I have a 4x5 Sinar F1/F2; 5x7 and 8x10 P1. Nikkor SW 65/4, Fujinon SW 90/8, Symmar 150/5.6, Symmar-S 240/5.6, Rodenstock Rotelar 270/5.6; APO-Nikkor process lenses 360/9, 480/9 and 760/11. Several lenses mounted on Graphic lens boards; with an adapter I can use them on my Graphics and my Graphic lenses on the Sinar. (DeVere504 Dichromat and Durst 138 S). What I really lack is more knowledge and experience of these LF equipments; worked almost exclusively with a Hasselblad 500 C the last 25 years, mostly landscape. But LF is a new world, but for landscape quite heavy! I sometimes take my Graphic!
Good morning, Bertil;
Nice equipment. You have certainly been willing to invest in the equipment for doing LF.
Regarding your last comment, you might look at the "signature line" for Vaughn. He can be found often over on the Pacific Northwest Regional Group (the name is actually much longer, but you will find it). He also has an observation on Large Format and Landscape Photography.
Enjoy; Ralph Javins
Good morning/evening, Ralph,
thank you for your hint about Vaughn, just looked at some of his very nice pictures in his gallery: Yes he has a good point in his signature line: "At least with LF landscape, a bad day of photography can be a good day of exercise." BTW, I said I used to work with my Hasselblad, and some people have talked about having a "Hasselblad neck" (quite heavy hanging around your neck) - perhaps one should start trying to identify "LF bodies"!
Well, the last entry here is from 2009; but I have a Sinar -it's a mix of items; so I'm not certain of the model type; most likely an F1. Though I don't take it out on trips much, I do love using it. And I have learned quite a bit from reading these posts. I really didn't get that I can find 5x7 and 8x10 backs for this rig - if anyone here has either of those for sale/trade, send me a pm, I'm interested. I do have a hard pack basket that I am looking at using for hauling this around. I have used this pack basket for other things in my forest cruising, so I know what a load of 100 pounds or more in it, on my back is like. I may be able to configure the inside of it somehow to hold the sinar with needed items. The pack basked it hard plastic, and has a lid, so it's waterproof to begin with. I have a 90mm, 150mm and 210mm lens for it, though still need a couple more lensboards for it. I don't mind getting a honking big piece of glass for it too, if I can find one I can afford.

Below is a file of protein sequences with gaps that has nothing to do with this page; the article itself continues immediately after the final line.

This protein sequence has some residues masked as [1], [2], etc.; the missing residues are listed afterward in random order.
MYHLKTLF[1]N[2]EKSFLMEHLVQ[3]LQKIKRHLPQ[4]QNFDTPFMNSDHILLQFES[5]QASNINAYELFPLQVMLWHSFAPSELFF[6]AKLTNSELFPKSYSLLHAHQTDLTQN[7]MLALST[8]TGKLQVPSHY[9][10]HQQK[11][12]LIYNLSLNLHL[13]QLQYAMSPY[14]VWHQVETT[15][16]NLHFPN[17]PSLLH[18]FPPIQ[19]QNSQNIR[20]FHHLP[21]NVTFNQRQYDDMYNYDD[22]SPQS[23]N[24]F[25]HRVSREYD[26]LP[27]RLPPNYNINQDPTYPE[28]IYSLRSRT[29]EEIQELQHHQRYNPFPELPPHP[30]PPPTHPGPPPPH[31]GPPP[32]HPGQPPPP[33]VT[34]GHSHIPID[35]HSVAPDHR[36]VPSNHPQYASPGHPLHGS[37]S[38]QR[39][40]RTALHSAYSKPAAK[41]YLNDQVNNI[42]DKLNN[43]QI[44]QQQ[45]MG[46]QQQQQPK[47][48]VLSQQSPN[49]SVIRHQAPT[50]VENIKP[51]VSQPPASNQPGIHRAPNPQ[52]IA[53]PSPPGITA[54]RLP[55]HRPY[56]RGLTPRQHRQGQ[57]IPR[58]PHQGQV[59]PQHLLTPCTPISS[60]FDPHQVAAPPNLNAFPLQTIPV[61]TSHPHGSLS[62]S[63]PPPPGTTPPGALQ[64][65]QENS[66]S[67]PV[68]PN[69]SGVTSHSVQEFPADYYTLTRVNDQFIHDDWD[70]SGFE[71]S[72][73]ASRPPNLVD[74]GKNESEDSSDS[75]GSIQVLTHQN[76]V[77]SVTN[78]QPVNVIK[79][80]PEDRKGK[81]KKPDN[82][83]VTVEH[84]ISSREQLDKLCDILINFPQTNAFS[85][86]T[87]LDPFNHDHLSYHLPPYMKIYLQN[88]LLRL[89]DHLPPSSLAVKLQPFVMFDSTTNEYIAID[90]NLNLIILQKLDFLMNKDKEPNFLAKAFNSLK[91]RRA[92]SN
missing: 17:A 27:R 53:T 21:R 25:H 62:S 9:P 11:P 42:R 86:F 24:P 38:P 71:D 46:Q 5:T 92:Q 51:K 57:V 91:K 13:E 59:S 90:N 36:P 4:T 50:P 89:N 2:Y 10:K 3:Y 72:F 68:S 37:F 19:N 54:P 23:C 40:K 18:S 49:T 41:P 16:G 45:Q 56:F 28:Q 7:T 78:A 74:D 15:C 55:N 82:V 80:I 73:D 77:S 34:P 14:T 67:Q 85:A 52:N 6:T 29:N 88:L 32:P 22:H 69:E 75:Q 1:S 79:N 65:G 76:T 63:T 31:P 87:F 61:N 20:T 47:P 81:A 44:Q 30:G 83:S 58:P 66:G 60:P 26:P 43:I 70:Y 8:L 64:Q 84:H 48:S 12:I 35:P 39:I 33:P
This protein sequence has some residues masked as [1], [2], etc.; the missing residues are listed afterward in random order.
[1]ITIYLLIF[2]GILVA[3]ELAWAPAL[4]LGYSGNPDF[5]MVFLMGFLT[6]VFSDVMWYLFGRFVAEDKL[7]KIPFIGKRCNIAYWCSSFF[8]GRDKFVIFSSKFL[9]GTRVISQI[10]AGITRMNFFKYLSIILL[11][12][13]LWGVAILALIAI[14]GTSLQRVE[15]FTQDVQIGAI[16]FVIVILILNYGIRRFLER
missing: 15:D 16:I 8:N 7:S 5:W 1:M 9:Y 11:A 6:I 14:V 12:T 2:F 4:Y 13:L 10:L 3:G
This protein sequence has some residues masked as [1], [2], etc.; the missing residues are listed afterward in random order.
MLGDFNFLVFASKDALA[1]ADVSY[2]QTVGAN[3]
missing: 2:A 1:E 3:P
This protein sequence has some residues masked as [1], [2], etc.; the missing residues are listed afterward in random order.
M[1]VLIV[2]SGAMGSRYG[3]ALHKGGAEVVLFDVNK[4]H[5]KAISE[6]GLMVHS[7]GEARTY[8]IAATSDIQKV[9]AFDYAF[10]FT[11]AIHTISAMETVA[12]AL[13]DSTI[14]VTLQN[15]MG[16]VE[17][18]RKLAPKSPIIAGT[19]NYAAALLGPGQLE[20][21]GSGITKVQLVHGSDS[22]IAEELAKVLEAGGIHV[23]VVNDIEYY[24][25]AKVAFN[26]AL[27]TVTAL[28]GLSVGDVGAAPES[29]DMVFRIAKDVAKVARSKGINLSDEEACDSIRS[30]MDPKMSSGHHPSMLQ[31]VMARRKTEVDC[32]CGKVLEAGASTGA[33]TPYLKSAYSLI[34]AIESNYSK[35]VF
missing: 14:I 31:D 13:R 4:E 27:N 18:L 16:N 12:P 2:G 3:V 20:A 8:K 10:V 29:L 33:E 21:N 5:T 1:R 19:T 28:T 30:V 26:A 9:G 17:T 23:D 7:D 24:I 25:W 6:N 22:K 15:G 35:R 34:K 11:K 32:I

Anyway, hope to see some other things on here; I've not hit all the links in this group, but hope it is active.
Good morning, Tim;
Well, the SINAR Forum is not continuously active. Like so many of them, it seems to run in "burst mode" at infrequent intervals.
The point of a 5 by 7 or an 8 by 10 back for a SINAR F or F1 may be a challenge. I am not sure that they are out there. While I have not yet found even an owner's manual for either of mine, I have not heard of anyone fitting a larger back standard to one. The models just a little higher up, the Norma and others, seem to have that capability, I think.
The idea of your "basket" for carrying your F1 when "forest crusing" is interesting. And, on ski patrol, I am always being told that my pack is too heavy; I am carrying too much. But when something happens, I seem to be the first one others turn to with such questions as; "Hey, Ralph. Do you have your little camp stove with you?" or "Hey, Ralph. Do you have that "Z" pulley system in your pack?" When you are out in a nordic skiing area without quick convenient down-the-hill access to the ski patrol building, you learn to carry a few more things with you to keep someone warm and comfortable until transportation can get to you, or you can make a towable toboggan from the guy's own skis and things. My normal patrol pack is about 30 pounds. My epedition pack for a week or two weighed 64 pounds when I last checked it. Now I do not feel so encumbered when hearing of your 100 pounds.